Webcomics Are From Uranus: Stop Drawing 80s Fashions!

Stop Drawing 80s Fashions!

I skipped the 80s growing up. This was surprisingly easy, as I was born in 1980 and didn’t get much of a pop culture knowledge base until I was 13 or so. That, a lack of anything but cartoons and reruns on my TV diet, an abuse of my parents’ music and choice in movies, and an obsessive streak that had me trying to read every book in the library, kept me from experiencing much outside of things done before I was born.

So it is without any nostalgia or bias against this decade that I beg you, comics artists, to stop drawing 80s fashions!

I first got into fashion in high school, a little later than my peers, but I’m probably better off for it. I read all the snooty fashion magazines that stamped a little philosophy into my head about classic, individual style, coupled with small trendy accessories to keep you current, without having to hide old photos of yourself years later in embarrassment. When I began to draw my own comic, I kept that in mind when designing the characters’ outfits. What they wore would reflect their own style, personality, and interest in fashion (or lack thereof). So one was trendy, one was clueless, one was old-fashioned, etc.

From this, I can reason it perfectly fine to see the occasional character wearing Julia Roberts’ outfits from Pretty Woman, or an older lady with big hair who can’t conform to more modern tastes. It would be fine if a character who loves the 80s to wear acid wash jeans (tight rolled, of course), with a hot pink, oversized and off-the-shoulder sweatshirt. But this is all too often not the case.

Go into a comic book store and pick up a random sampling of comics, particularly those with pin-up covers on the front and girls with staggering large chests. Find any outfits from the latest Vogue, InStyle, or (shudder) Seventeen? You’d be hard pressed to find anything modern that wasn’t in a music video. Instead you will find girls (and particularly men, but they can be forgiven, since they are so paranoid about being deemed homosexual that they refuse to wear the sort of clothing that will attract ladies) in clothing that would have been appropriate in 1989. Okay, maybe 1994 at the latest, and this is if they are not wearing jeans and a T-shirt. But even then, comics only started drawing low-rise jeans 5 years after they became popular. The ones with the photograph covers are, shockingly enough, the worst. If current, they are merely Mary Kate and Ashley current.

In the webcomics world, this is even more startling. Poor PvP‘s Jade, stuck with a scrunchie that refuses to go away and a high ponytail I haven’t seen on anyone but a cheerleader in years. Is that the Gap turtleneck Sharon Stone brought to the forefront of fashion in 1996? None of these would be sins, but for the fact they seem to be chosen FOR Jade, and not BY her. She seems to care about appearance more than that, and her taste in other areas would indicate something MUCH cuter and more stylish.GPF‘s Trudy conversely, seems to revel in her own style with her voluminous hair and power suits, even if they did die a slow death years ago. What’s troubling is that the other characters copy her when "dressing up", when it obviously clashes with their own characteristics and regular clothing. These two examples are anomalies in otherwise well-clad comics. In PVP, the rest of the cast, including Marcy, dress appropriate to character – even if I hate Francis’ pants, they are what he would wear. In GPF, the same is true. But in both cases, it’s the poor sexy ladies who are stuck wearing something the cartoonist has picked out for them, and not an outfit they may have selected for themselves.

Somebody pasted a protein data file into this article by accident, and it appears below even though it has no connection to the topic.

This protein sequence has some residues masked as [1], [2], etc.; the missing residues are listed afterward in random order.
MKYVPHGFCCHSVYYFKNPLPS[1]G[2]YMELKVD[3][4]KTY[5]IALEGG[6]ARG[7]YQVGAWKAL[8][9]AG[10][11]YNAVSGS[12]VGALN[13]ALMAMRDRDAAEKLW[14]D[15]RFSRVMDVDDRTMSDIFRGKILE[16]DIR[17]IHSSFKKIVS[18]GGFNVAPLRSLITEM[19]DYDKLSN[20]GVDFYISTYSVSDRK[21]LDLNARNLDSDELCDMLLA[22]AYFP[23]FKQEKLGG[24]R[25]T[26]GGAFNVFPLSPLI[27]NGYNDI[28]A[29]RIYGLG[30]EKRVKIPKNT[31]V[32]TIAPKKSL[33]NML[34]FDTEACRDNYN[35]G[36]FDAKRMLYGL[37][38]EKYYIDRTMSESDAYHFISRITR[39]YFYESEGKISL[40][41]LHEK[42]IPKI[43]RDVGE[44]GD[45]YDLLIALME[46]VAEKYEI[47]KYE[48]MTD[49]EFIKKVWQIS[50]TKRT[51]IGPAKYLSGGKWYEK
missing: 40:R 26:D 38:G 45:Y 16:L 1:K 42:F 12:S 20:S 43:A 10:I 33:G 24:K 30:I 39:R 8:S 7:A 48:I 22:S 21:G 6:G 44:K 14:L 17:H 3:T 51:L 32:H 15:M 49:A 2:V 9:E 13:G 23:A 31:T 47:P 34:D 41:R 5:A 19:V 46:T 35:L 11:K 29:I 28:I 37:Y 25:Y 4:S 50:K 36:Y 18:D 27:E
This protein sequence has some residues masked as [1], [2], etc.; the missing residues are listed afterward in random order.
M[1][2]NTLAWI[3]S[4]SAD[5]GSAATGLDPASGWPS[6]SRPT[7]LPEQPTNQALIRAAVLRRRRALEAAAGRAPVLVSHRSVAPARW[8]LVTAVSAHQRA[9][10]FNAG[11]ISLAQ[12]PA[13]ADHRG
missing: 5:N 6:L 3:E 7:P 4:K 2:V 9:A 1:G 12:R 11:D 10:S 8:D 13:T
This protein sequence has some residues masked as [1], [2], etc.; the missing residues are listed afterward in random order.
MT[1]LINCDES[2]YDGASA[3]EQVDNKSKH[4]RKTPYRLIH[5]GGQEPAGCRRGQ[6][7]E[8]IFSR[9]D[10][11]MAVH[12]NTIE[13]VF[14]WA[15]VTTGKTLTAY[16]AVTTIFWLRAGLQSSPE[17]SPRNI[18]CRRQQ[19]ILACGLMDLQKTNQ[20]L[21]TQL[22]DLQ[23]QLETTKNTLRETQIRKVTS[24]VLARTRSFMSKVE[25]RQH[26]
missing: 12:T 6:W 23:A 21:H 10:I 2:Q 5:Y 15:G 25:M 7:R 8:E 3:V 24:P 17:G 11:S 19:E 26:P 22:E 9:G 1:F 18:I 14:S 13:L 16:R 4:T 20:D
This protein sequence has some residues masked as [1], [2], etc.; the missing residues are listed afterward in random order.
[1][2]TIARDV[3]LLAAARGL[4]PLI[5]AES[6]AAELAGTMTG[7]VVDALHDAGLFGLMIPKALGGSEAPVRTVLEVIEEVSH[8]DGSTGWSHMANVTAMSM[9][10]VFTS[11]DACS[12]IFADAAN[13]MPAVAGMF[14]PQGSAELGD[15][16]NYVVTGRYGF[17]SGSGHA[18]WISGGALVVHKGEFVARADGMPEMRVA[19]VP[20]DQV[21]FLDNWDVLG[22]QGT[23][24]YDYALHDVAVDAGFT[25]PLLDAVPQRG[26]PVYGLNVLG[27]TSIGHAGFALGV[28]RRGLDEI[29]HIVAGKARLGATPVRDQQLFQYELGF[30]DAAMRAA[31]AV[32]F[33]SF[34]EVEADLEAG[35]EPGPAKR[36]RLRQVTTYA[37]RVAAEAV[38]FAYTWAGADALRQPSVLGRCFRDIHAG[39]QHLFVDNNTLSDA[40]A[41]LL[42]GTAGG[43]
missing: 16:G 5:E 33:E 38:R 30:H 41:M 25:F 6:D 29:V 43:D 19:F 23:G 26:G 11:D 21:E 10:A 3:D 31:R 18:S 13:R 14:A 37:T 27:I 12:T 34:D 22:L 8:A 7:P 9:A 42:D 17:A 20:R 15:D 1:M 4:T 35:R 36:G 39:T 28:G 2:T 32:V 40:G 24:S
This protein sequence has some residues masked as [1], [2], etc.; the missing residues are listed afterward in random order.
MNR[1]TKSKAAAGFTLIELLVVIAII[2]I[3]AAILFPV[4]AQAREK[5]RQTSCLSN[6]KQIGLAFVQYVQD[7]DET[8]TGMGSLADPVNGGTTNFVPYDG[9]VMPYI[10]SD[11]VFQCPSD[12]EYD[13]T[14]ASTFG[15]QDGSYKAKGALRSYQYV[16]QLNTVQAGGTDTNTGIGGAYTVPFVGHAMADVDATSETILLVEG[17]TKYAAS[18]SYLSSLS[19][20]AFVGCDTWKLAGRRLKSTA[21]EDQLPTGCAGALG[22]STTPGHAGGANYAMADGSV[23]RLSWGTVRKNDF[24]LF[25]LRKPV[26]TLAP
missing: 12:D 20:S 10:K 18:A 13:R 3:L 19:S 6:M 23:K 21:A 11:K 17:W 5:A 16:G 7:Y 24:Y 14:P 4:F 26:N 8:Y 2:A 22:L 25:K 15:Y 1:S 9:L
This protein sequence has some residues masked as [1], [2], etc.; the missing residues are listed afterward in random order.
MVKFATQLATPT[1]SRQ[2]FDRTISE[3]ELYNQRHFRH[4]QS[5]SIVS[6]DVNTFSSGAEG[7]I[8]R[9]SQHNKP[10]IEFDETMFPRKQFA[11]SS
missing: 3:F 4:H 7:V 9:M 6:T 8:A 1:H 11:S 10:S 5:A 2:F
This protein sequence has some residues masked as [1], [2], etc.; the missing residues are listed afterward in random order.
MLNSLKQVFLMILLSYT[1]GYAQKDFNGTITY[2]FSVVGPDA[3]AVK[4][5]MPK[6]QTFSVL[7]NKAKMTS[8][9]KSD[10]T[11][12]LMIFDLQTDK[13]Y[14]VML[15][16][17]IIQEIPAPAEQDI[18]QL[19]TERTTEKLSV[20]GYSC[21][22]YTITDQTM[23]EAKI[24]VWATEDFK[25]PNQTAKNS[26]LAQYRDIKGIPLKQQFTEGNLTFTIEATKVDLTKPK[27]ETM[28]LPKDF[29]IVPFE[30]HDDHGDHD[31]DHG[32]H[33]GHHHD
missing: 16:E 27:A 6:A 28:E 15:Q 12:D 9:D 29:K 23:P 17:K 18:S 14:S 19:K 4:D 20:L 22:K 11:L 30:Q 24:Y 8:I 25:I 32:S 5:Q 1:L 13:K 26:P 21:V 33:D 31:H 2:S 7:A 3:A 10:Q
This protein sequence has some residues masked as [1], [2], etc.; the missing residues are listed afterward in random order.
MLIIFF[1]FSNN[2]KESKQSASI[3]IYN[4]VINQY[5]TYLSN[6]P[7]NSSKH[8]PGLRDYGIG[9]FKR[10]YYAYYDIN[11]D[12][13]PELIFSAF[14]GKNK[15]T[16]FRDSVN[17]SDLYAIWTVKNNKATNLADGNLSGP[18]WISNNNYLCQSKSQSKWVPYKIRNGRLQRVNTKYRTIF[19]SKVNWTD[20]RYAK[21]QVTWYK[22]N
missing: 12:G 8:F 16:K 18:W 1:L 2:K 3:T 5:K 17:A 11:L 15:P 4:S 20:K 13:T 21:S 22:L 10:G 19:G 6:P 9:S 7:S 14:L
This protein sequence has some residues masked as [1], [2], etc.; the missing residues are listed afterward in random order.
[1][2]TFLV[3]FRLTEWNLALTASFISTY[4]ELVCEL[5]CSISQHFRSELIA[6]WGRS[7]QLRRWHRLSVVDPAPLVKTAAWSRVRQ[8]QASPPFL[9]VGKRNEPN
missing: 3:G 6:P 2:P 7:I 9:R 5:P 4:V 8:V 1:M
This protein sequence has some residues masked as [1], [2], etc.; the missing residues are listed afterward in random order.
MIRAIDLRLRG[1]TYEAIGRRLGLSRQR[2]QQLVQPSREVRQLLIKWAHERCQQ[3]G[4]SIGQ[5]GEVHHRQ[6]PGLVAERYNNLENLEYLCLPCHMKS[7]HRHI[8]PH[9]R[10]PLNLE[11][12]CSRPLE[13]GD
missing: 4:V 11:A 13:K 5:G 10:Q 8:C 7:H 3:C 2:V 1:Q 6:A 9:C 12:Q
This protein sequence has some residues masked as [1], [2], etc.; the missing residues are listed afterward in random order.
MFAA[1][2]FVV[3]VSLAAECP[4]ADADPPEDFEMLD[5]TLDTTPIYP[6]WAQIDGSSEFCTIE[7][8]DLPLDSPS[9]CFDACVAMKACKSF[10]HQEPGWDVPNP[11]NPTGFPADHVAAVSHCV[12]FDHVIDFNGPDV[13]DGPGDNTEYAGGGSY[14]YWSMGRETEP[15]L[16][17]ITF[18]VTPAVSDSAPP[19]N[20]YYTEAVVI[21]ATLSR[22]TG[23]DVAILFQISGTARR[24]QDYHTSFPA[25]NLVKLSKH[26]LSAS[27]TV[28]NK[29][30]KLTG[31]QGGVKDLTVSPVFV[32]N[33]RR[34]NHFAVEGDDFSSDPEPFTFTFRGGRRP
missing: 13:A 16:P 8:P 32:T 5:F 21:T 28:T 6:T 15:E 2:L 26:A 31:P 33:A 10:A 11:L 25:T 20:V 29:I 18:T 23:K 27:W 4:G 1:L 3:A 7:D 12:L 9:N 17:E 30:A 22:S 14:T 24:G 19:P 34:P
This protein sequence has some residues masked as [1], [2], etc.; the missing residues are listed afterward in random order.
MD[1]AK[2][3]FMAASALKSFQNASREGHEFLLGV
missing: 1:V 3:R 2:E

Of course, since these are the cartoonist’s created worlds, I am willing to assume he does not have Paris, Milan, or New York in his world, and these ladies therefore don’t know any better.

There are countless other comics (on account of there being countless other comics, period) that display 80s fashion to an even more drastic extent. Many of these are the newer comics, drawn by younger and less seasoned cartoonists who only take other comics, or their favorite movies, for reference. How many "male buddy" comics’ main characters dress like Bill and Ted at least at some point?

The biggest sins seem to be with formalwear and makeup. When not going by the "little black dress" rule of simplicity, these dresses often try to portray "sexy" in the same way done in the 80s and early 90s. A slit up the side, tight spandex all over, too much eye shadow, and too big of lips. I know many of these artists are probably more familiar with video games and Jessica Rabbit than more recent examples of style, but enough is enough!

Even when the outfit is done well, the hair pops out in awful, awful ways. A lot of this can be attributed to the rise of manga with its characteristic gravity-defying hairstyles. What many people don’t realize is that much of this manga was done in the late 80s/early 90s, and that poor Japan still suffers from an addiction to the 80s. Just listen to the music. Even so, gravity-defying hair is not ipso facto 80s big hair, but it is often an excuse to let the hair rise inches off the top of the hair, go all spikey, and acquire the massive volume that can only be attained by an hour’s work with a blowdryer and Aqua Net.

I applaud those artists who do take a moment to consider clothing as part of character, but I implore those of you who don’t to try to look at the world around you and see what people do wear. If that’s so hard, at least draw some outfits from a different era. That 80s Show, as we all know, bombed.

One Comment

  1. That does it! I’m obviously not nearly cutting edge enough–I’m givin’ the wombat legwarmers!

    Well, maybe not.

    Seriously, while I really hadn’t noticed this effect before, I’ll definitely be on the look out for it now.


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